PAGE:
In a further attempt to raise my nitrate levels I decided to add a few more fish to the tank. I was watching a video posted on social media by my LFS and spotted that they had some Ghost Cardinalfish (Zoramia leptacantha) in stock. I have rather fancied trying these fish ever since I saw a large group of them in a tank at the Horniman Museum in 2019, whilst they are not really showy, they do have the most incredible blue eyes. I checked that they were still available and the shop kindly allowed me to pay for them over the phone and pick them up outside which was perfect for me.
The recommended minimum number of Cardinals to add to any tank is five so that's what I purchased. On introduction it didn't take long for Sunny the Sunburst Anthias to decide that he did not like these fish at all (there's always someone/something that has to play up whenever I add something new!). One of the new fish became separated from the rest and ended up trapped in the top right hand corner of the tank where it was repeatedly harassed by the Anthias. The rest were chased as well but they had safety in numbers. I kept mentally willing the solitary fish to go and join his brothers and sisters but he just couldn't pluck up the courage to move. After a while, when I could bear it no longer, and I shooed the solitary fish over to the others with a net. Now it was five against one, much better odds. The Anthias continued to chase the group but they just scattered briefly before shoaling together again so no damage was done.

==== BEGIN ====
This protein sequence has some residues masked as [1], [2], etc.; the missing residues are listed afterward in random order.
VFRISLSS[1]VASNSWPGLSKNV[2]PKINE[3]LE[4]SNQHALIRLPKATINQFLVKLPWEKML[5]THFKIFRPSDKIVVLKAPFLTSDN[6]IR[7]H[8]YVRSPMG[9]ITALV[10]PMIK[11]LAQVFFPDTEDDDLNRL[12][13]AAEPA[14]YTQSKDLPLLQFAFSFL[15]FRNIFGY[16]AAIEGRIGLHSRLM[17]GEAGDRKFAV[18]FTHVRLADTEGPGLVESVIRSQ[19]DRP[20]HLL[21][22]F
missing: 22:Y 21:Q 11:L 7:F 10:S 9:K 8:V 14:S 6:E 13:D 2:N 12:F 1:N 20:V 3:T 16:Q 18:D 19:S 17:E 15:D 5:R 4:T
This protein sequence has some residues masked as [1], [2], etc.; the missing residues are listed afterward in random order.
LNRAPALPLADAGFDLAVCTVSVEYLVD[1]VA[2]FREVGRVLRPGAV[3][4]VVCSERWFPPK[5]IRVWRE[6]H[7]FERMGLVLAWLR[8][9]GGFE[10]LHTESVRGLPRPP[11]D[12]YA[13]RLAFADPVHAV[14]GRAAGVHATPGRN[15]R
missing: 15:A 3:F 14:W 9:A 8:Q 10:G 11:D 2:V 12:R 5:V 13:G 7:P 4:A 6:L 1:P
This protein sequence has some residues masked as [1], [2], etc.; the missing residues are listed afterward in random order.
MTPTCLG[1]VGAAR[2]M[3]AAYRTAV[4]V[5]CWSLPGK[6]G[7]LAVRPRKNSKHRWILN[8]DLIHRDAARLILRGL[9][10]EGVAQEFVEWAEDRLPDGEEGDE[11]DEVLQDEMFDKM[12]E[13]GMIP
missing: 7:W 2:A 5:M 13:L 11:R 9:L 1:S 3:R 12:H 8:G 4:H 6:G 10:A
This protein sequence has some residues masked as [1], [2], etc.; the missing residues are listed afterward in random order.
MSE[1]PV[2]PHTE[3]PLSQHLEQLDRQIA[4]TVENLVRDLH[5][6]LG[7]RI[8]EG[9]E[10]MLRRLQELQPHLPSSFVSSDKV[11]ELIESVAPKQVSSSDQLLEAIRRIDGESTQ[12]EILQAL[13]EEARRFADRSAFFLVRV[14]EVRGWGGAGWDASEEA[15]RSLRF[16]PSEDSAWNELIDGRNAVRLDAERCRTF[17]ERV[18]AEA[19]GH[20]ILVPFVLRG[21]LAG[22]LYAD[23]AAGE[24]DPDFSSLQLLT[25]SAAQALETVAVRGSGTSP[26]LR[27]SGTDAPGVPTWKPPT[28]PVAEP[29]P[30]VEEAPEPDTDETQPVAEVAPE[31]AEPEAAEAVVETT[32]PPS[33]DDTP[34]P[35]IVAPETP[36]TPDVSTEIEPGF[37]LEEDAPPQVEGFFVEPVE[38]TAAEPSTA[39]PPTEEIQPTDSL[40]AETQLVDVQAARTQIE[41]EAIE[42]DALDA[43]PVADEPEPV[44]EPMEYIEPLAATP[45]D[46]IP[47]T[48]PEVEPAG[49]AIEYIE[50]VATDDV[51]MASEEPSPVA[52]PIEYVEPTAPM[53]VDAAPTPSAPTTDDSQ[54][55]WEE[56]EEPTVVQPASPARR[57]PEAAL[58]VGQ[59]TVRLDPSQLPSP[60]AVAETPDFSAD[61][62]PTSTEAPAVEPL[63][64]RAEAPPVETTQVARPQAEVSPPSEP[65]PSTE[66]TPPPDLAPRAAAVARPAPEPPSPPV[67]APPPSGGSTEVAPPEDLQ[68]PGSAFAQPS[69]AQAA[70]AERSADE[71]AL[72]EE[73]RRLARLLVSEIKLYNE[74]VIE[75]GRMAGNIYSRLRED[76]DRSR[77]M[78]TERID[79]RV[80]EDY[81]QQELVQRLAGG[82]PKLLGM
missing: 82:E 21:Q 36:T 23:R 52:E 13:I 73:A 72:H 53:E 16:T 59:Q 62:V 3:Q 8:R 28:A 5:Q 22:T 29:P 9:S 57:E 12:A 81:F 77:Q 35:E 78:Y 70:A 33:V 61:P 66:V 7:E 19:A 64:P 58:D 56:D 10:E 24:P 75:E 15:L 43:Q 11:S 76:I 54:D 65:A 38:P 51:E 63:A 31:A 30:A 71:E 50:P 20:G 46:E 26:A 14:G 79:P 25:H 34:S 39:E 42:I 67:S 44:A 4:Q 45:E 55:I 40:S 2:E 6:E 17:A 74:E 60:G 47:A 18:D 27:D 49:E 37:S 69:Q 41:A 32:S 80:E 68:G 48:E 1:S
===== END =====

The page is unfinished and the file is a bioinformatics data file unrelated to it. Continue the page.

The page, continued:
Here they are sticking together on the day of introduction.